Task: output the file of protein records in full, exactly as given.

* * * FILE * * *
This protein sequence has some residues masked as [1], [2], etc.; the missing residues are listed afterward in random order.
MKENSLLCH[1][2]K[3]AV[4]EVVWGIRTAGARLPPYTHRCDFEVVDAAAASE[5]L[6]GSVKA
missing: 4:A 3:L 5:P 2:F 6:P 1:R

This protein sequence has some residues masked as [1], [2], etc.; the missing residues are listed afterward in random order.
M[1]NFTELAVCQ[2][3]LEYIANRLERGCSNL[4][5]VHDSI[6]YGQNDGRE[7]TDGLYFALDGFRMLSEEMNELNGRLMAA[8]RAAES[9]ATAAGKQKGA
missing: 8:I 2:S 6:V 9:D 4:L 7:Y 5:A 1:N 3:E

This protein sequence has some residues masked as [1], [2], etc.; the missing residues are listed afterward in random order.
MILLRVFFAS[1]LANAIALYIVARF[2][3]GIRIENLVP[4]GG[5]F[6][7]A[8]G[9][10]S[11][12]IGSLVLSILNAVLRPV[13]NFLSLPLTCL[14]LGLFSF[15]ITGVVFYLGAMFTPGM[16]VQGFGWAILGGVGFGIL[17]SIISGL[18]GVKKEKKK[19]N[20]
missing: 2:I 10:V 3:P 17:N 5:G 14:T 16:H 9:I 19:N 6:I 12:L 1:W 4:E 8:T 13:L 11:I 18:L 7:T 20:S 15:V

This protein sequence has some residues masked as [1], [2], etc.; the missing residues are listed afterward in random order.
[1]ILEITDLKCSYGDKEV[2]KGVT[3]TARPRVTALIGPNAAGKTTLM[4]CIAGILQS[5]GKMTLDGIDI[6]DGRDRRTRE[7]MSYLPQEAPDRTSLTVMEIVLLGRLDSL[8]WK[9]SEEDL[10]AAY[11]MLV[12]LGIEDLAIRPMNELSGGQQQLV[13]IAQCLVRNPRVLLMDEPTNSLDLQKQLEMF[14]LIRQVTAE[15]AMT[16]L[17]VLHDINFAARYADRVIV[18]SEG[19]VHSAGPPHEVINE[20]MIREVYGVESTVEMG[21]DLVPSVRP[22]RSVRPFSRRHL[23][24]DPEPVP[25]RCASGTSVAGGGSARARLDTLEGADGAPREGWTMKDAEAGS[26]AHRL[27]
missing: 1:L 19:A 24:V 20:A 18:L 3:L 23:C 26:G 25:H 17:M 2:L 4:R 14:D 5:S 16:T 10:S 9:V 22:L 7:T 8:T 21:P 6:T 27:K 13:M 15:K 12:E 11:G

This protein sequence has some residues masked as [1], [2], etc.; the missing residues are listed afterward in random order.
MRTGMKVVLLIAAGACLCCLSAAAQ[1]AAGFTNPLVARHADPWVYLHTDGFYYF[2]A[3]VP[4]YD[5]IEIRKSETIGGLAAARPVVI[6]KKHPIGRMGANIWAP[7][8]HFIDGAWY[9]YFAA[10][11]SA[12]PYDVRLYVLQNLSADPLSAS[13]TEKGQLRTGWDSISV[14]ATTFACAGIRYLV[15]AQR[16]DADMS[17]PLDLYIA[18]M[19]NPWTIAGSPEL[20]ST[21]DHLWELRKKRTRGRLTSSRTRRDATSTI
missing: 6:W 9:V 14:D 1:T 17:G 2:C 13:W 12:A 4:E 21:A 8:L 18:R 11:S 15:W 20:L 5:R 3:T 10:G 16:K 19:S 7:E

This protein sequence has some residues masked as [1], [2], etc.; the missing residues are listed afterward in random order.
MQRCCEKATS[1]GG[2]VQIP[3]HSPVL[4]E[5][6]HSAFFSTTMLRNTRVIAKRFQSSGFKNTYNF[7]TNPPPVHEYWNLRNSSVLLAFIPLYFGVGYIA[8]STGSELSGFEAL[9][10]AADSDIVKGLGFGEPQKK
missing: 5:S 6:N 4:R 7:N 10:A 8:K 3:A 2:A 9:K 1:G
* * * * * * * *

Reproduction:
This protein sequence has some residues masked as [1], [2], etc.; the missing residues are listed afterward in random order.
MKENSLLCH[1][2]K[3]AV[4]EVVWGIRTAGARLPPYTHRCDFEVVDAAAASE[5]L[6]GSVKA
missing: 4:A 3:L 5:P 2:F 6:P 1:R

This protein sequence has some residues masked as [1], [2], etc.; the missing residues are listed afterward in random order.
M[1]NFTELAVCQ[2][3]LEYIANRLERGCSNL[4][5]VHDSI[6]YGQNDGRE[7]TDGLYFALDGFRMLSEEMNELNGRLMAA[8]RAAES[9]ATAAGKQKGA
missing: 8:I 2:S 6:V 9:D 4:L 7:Y 5:A 1:N 3:E

This protein sequence has some residues masked as [1], [2], etc.; the missing residues are listed afterward in random order.
MILLRVFFAS[1]LANAIALYIVARF[2][3]GIRIENLVP[4]GG[5]F[6][7]A[8]G[9][10]S[11][12]IGSLVLSILNAVLRPV[13]NFLSLPLTCL[14]LGLFSF[15]ITGVVFYLGAMFTPGM[16]VQGFGWAILGGVGFGIL[17]SIISGL[18]GVKKEKKK[19]N[20]
missing: 2:I 10:V 3:P 17:N 5:G 14:T 16:H 9:I 19:N 6:I 12:L 1:W 4:E 8:T 13:L 11:I 18:L 7:T 20:S 15:V

This protein sequence has some residues masked as [1], [2], etc.; the missing residues are listed afterward in random order.
[1]ILEITDLKCSYGDKEV[2]KGVT[3]TARPRVTALIGPNAAGKTTLM[4]CIAGILQS[5]GKMTLDGIDI[6]DGRDRRTRE[7]MSYLPQEAPDRTSLTVMEIVLLGRLDSL[8]WK[9]SEEDL[10]AAY[11]MLV[12]LGIEDLAIRPMNELSGGQQQLV[13]IAQCLVRNPRVLLMDEPTNSLDLQKQLEMF[14]LIRQVTAE[15]AMT[16]L[17]VLHDINFAARYADRVIV[18]SEG[19]VHSAGPPHEVINE[20]MIREVYGVESTVEMG[21]DLVPSVRP[22]RSVRPFSRRHL[23][24]DPEPVP[25]RCASGTSVAGGGSARARLDTLEGADGAPREGWTMKDAEAGS[26]AHRL[27]
missing: 1:L 19:A 24:V 20:A 18:L 3:L 23:C 26:G 25:H 17:M 2:L 4:R 14:D 5:S 16:T 10:S 9:V 22:L 7:T 8:T 21:P 6:T 27:K 13:M 15:K 12:E 11:G

This protein sequence has some residues masked as [1], [2], etc.; the missing residues are listed afterward in random order.
MRTGMKVVLLIAAGACLCCLSAAAQ[1]AAGFTNPLVARHADPWVYLHTDGFYYF[2]A[3]VP[4]YD[5]IEIRKSETIGGLAAARPVVI[6]KKHPIGRMGANIWAP[7][8]HFIDGAWY[9]YFAA[10][11]SA[12]PYDVRLYVLQNLSADPLSAS[13]TEKGQLRTGWDSISV[14]ATTFACAGIRYLV[15]AQR[16]DADMS[17]PLDLYIA[18]M[19]NPWTIAGSPEL[20]ST[21]DHLWELRKKRTRGRLTSSRTRRDATSTI
missing: 6:W 9:V 14:D 1:T 17:G 2:C 13:W 12:A 4:E 21:A 8:L 18:R 11:S 15:W 20:L 5:R 3:T 10:G 16:K 19:S 7:E

This protein sequence has some residues masked as [1], [2], etc.; the missing residues are listed afterward in random order.
MQRCCEKATS[1]GG[2]VQIP[3]HSPVL[4]E[5][6]HSAFFSTTMLRNTRVIAKRFQSSGFKNTYNF[7]TNPPPVHEYWNLRNSSVLLAFIPLYFGVGYIA[8]STGSELSGFEAL[9][10]AADSDIVKGLGFGEPQKK
missing: 5:S 6:N 4:R 7:N 10:A 8:K 3:A 2:A 9:K 1:G